Image by Elzbieta Lempp

Ciaran Carson

b. 1948


What is / My name? Where am I coming from? Where am I going? A fusillade of question marks. - 'Belfast Confetti', Ciaran Carson

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About Ciaran Carson

Ciaran Carson (b. 1948) is the author of nine books of poetry and four prose works, and the winner of several awards including the Irish Times Irish Literature Prize, the T. S. Eliot Prize and the Forward Prize for Best Poetry Collection for Breaking News in 2003. His translation of Dante's Inferno won the Oxford Weidenfeld Translation Prize, and he is an honorary member of the Irish Translators' and Interpreters' Association. He held positions in the Traditional Music and Literature departments of the Arts Council of Northern Ireland between 1975 to 1998, and is currently Centre Director of the Seamus Heaney Centre at Queen's University, Belfast.

When Carson says "I write in English, but the ghost of Irish hovers behind it; and English itself is full of ghostly presences," ('The Other') he suggests two influences on his poetry: his bilingual upbringing, and an unusual alertness to language. The poetry is at home in an Irish tradition, able to allude as easily to Louis MacNeice (in 'Snow') as to Pangur Ban (in 'Catmint Tea'). Language itself is also clearly a fascination - he has twice written a sequence through the alphabet, first in the usual letters, then in the police radio alphabet. But he also shows language being used to enforce, to spy, and - broken into its almost meaningless constituent parts - to commit physical violence, when the bomb in 'Belfast Confetti' is loaded with not only ironmongery but "a fount of broken type." Violence, or its effects, often makes an appearance in Carson's poetry, whether this is found in historical warfare or the more recent conflicts of Northern Ireland. Indeed, Carson's use of the street names of Belfast that allude to these battles - "Balaclava, Raglan, Inkerman, Odessa Street" - underlines the violence of the Troubles. But there is still play here, as in the perspectiveless litany of 'Fear'.

The poems on this CD represent both the long, fluent line characteristic of Carson's earlier work, and the spikier delivery of his more recent poetry's brittle, briefer form; his reading puts across the natural flow of the former, or the weight of each word in the latter, in composed Belfast tones. It's a voice that emphasises, without histrionics, the reality of the content.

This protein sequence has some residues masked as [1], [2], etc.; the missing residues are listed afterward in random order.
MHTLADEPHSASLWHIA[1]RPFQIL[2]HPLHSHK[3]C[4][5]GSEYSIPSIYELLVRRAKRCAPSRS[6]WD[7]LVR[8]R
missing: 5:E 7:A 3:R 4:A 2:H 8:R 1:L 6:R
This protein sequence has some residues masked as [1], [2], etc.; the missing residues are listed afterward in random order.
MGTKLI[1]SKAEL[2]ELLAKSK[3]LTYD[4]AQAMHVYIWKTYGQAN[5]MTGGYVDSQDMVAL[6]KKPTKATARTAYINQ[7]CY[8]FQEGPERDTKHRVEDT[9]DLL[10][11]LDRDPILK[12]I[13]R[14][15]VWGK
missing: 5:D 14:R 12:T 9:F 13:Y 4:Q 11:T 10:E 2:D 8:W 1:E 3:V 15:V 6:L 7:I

His recording was made on 29 April 2003 at The Audio Workshop, London and was produced by Richard Carrington.

Additional material and useful links

Ciaran Carson reading Kilkenny Arts Festival 2010

Introduced by Colm Toibin, Ciaran Carson reads to an audience in the Parade Tower, as part of the Kilkenny Arts Festival, on August 11th 2010 .

http://www.youtube.com/watch?v=8Qo-Wffz0QY

Selected bibliography

The Pen Friend, Blackstaff Books 2009

Until Before After, Gallery 2010

Collected Poems, Gallery Press 2008

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On the Night Watch, Gallery 2009

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For All We Know, The Gallery Press 2008

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The Tain (translator), Penguin 2007

Ciaran Carson Reading from his poems, The Poetry Archive...

Shamrock Tea (prose), Granta 2001

Fishing for Amber (prose), Granta 1999

The Star Factory (prose), Granta and Arcade 1997

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Last Night's Fun (prose), Johnathan Cape and Farrar,...

The Inferno of Dante Alighieri (translation), Granta...

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The Alexandrine Plan (Baudelaire, Rimbaud, Mallarmé) (...

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The Midnight Court (translation), Gallery Press 2005

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Breaking News , Gallery Press and Wake Forest...

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The Ballad of HMS Belfast, Gallery Press and Picador...

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The Twelfth of Never, Gallery Press, Wake Forest...

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Opera Et Cetera , Gallery Press, Bloodaxe, and Wake...

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First Language: Poems, Gallery Books and Wake Forest...

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Belfast Confetti, Gallery Press, Bloodaxe Books and Wake...

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The Irish for No , Gallery Press and Wake Forest...

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The New Estate and Other Poems, Gallery Press 1988

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The Pocket Guide to Irish Traditional Music (prose),...

The New Estate , Blackstaff Press 1976 - out of print